Three Anchorage residents filed a lawsuit on Friday against the new political district known as the seat of the L Senate, as established by the Alaska Redistricting Board. Their lawsuit opposes part of East Anchorage being lumped together with part of Eagle River, which plaintiffs call “arbitrary and extremely irrational Senate districts … despite the radically different and even conflicting legislative needs of these communities.” . Critically, the matches inexplicably ignored the demographic, economic and geographic characteristics of these communities and the lack of meaningful adjacency… ”
Eagle River is largely white, they say, while East Anchorage is very racially diverse.
Friday was the deadline for lawsuits challenging the new district boundaries to be filed.
The plaintiffs are all part of the new L-Senate seat: Felisa Wilson is a Democratic Party activist who lives at an address on JBER. George Martinez is registered as a non-partisan who has run for mayor of Anchorage in the past and is described in the media as a “prominent Occupy Wall Street activist” from New York. Yarrow Silvers is an impartial voter who is the co-founder of a political action group called Anchor action, which opposes the grassroots group Save Anchorage. The three say the new map gives Eagle River disproportionate power and lessens East Anchorage’s political clout, when it comes to Senate representation.
Another lawsuit has been filed by the Town of Skagway, which challenges the boundary that connects it to the northern district of Juneau House. Skagway maintains that the final version of the map, version 4, was never made available to the public for review or comment, in violation of the Open Meetings Act, until the last meeting before the presentation of the drafts. plans to the constituency council.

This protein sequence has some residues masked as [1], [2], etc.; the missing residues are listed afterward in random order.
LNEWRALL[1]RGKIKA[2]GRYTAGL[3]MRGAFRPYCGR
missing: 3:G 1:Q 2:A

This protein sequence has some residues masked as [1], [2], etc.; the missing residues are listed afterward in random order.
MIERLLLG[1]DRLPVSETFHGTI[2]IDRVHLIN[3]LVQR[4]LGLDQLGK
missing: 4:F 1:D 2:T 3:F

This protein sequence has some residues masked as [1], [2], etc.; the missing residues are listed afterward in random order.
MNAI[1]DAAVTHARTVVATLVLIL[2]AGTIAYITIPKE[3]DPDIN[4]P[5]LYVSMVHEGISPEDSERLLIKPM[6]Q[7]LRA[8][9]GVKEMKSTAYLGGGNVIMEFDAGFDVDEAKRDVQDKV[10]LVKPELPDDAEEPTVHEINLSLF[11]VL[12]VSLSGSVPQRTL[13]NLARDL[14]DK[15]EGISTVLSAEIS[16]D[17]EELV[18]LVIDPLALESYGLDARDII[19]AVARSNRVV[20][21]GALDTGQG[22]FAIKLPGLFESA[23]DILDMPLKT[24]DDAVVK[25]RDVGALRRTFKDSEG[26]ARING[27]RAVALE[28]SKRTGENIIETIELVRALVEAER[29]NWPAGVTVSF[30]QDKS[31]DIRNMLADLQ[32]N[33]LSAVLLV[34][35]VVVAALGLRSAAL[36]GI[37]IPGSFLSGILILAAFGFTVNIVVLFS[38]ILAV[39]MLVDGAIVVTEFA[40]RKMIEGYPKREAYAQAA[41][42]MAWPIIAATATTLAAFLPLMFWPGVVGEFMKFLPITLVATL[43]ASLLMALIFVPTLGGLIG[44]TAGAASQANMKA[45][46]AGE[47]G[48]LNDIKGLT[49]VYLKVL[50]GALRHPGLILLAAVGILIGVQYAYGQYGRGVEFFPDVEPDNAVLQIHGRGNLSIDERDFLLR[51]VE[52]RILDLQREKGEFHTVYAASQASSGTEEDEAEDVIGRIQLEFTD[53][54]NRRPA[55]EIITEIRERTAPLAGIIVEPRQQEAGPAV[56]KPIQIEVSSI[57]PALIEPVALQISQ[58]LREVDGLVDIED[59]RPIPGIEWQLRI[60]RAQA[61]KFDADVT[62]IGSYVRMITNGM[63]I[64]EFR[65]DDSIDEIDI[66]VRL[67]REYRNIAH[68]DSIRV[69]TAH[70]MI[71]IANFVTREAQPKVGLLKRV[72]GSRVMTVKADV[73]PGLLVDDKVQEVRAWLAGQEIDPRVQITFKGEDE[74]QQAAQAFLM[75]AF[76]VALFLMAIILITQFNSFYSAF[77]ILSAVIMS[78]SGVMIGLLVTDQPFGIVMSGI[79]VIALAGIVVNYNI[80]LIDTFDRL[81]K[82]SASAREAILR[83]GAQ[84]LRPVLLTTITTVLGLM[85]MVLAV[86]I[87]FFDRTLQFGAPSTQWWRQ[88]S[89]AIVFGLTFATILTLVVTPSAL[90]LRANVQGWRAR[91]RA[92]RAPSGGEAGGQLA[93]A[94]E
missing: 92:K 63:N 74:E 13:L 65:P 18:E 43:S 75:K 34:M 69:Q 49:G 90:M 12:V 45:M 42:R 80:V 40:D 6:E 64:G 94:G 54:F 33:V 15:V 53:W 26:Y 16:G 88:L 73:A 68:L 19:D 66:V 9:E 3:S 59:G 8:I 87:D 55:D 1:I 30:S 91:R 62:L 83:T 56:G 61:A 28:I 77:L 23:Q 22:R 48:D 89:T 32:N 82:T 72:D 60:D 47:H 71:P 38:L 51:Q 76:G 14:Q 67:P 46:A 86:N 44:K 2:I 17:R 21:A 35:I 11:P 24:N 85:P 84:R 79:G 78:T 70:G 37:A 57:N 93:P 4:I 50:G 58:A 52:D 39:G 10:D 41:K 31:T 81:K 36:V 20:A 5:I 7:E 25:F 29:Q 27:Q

Plaintiffs in this lawsuit say Skagway prefers to be aligned with downtown Juneau and Douglas, not the Mendenhall Valley and the north, which is physically closer to Skagway. The lawsuit says Skagway wants the map as it was during the 2013 court-approved redistribution plan.
The city of Valdez has filed a lawsuit because its House neighborhood was moved to align with the Mat-Su, as it says it is economically more aligned with the Richardson Expressway pipeline corridor.
Previously, a lawsuit was filed by Mat-Su Ward, which said the new map was shrinking and diluting its growing population. On Friday, a group of indigenous companies joined the lawsuit on the district council’s side, saying the map, as it is now drawn, better keeps indigenous shareholders in the same district.
The Alaska Redistribution Board has scheduled a meeting for Wednesday, during which it will hold an executive session to review the lawsuits with counsel for the board.